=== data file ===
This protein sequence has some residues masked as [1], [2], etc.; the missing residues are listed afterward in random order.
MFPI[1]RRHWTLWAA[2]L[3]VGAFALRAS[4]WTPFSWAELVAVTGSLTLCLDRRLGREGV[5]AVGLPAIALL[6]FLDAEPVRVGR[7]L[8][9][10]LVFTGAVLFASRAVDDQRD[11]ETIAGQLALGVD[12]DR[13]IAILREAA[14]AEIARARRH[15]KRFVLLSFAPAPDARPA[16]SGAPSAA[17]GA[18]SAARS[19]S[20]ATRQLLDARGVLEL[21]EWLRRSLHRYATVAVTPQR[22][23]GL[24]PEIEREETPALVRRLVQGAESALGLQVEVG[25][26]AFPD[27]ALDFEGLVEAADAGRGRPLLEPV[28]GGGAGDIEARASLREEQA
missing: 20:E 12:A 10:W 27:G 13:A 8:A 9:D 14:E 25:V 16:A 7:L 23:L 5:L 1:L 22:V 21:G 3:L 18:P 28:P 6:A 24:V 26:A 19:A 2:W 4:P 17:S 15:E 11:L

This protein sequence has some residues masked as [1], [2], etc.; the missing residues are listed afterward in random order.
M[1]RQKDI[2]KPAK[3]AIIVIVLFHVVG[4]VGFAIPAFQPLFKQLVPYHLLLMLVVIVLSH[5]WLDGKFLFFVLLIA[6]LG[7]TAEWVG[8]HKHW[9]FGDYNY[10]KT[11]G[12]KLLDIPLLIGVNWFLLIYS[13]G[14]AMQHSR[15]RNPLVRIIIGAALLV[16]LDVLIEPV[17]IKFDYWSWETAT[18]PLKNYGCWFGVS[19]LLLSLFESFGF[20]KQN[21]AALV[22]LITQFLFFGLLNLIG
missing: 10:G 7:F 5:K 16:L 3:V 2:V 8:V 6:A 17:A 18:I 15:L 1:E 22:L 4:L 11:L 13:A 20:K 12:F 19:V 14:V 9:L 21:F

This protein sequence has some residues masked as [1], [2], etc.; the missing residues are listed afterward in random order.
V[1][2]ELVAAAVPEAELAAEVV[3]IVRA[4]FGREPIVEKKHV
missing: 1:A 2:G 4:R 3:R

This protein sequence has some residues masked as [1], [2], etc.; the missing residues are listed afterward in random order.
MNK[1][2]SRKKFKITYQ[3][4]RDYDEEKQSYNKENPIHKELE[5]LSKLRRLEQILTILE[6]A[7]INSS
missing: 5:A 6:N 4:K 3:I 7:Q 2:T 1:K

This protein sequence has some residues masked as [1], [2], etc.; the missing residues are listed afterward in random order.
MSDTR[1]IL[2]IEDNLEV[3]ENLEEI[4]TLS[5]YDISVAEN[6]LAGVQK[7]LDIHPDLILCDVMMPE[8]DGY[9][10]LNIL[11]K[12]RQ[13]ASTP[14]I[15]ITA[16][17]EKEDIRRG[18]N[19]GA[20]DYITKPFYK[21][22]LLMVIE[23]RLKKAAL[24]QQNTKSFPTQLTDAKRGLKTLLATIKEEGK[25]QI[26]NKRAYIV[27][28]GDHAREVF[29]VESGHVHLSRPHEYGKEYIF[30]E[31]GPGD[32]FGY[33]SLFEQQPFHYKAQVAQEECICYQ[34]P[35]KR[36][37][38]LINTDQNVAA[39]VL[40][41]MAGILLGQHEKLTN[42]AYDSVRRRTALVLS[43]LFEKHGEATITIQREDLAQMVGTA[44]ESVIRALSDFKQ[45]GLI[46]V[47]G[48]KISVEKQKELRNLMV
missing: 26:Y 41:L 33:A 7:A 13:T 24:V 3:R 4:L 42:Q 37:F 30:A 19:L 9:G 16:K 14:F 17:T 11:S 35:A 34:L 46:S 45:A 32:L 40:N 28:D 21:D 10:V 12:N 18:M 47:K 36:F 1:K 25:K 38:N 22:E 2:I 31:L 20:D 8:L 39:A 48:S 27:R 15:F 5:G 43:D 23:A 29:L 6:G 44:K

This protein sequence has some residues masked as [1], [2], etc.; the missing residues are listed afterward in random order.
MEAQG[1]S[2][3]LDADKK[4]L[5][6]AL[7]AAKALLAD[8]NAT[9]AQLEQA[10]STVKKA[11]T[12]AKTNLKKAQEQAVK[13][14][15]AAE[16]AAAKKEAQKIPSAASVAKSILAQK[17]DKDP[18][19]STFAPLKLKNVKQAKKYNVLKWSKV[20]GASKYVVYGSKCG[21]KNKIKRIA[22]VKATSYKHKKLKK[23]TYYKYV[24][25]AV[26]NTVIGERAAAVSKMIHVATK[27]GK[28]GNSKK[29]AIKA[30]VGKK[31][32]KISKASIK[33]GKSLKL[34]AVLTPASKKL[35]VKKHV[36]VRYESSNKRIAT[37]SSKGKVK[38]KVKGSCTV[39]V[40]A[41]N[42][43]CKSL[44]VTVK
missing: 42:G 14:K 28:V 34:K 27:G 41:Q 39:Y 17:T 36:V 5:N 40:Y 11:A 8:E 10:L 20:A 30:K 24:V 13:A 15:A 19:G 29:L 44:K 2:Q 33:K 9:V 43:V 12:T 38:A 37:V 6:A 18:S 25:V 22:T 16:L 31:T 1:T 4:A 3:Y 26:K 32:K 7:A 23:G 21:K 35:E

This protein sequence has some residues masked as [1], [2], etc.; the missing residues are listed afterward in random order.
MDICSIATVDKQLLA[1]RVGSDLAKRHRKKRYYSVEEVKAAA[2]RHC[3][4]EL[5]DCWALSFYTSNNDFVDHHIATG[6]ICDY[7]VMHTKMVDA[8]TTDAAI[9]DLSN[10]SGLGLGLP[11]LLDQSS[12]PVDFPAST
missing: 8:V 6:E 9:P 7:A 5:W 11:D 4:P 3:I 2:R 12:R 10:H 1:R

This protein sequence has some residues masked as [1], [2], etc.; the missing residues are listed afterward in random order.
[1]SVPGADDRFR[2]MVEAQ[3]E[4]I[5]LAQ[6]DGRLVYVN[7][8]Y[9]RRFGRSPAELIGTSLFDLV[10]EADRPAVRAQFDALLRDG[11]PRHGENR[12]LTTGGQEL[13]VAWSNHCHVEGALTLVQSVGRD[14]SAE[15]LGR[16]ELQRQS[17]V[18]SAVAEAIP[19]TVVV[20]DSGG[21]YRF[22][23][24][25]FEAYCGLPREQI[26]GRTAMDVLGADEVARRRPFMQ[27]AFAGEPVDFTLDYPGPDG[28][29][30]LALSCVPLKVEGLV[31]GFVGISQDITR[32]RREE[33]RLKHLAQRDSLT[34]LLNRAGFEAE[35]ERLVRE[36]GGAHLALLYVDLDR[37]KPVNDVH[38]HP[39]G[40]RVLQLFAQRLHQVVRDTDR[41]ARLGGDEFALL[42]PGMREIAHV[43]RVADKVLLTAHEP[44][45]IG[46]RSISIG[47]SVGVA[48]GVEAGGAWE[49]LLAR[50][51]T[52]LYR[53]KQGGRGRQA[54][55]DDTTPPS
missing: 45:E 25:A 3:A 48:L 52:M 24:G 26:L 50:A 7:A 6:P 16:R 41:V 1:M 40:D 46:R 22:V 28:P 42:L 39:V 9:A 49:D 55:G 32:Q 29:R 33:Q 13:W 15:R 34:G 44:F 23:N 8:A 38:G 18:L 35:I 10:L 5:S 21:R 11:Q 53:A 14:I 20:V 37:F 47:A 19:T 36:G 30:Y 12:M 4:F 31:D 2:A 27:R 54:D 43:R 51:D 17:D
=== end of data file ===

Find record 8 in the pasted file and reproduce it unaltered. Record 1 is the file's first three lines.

This protein sequence has some residues masked as [1], [2], etc.; the missing residues are listed afterward in random order.
[1]SVPGADDRFR[2]MVEAQ[3]E[4]I[5]LAQ[6]DGRLVYVN[7][8]Y[9]RRFGRSPAELIGTSLFDLV[10]EADRPAVRAQFDALLRDG[11]PRHGENR[12]LTTGGQEL[13]VAWSNHCHVEGALTLVQSVGRD[14]SAE[15]LGR[16]ELQRQS[17]V[18]SAVAEAIP[19]TVVV[20]DSGG[21]YRF[22][23][24][25]FEAYCGLPREQI[26]GRTAMDVLGADEVARRRPFMQ[27]AFAGEPVDFTLDYPGPDG[28][29][30]LALSCVPLKVEGLV[31]GFVGISQDITR[32]RREE[33]RLKHLAQRDSLT[34]LLNRAGFEAE[35]ERLVRE[36]GGAHLALLYVDLDR[37]KPVNDVH[38]HP[39]G[40]RVLQLFAQRLHQVVRDTDR[41]ARLGGDEFALL[42]PGMREIAHV[43]RVADKVLLTAHEP[44][45]IG[46]RSISIG[47]SVGVA[48]GVEAGGAWE[49]LLAR[50][51]T[52]LYR[53]KQGGRGRQA[54][55]DDTTPPS
missing: 45:E 25:A 3:A 48:L 52:M 24:G 26:L 50:A 7:A 6:P 16:R 41:V 1:M 40:D 46:R 22:V 28:P 42:L 39:V 9:A 49:D 55:G 32:Q 29:R 33:Q 13:W 15:R 34:G 44:F 23:N 8:A 38:G 18:L 35:I 10:L 5:S 21:R 11:Q 53:A 14:I 20:V 37:F 47:A 19:T 36:G 30:Y 12:M 4:F 31:D 2:A 27:R 54:D 43:R 51:D 17:D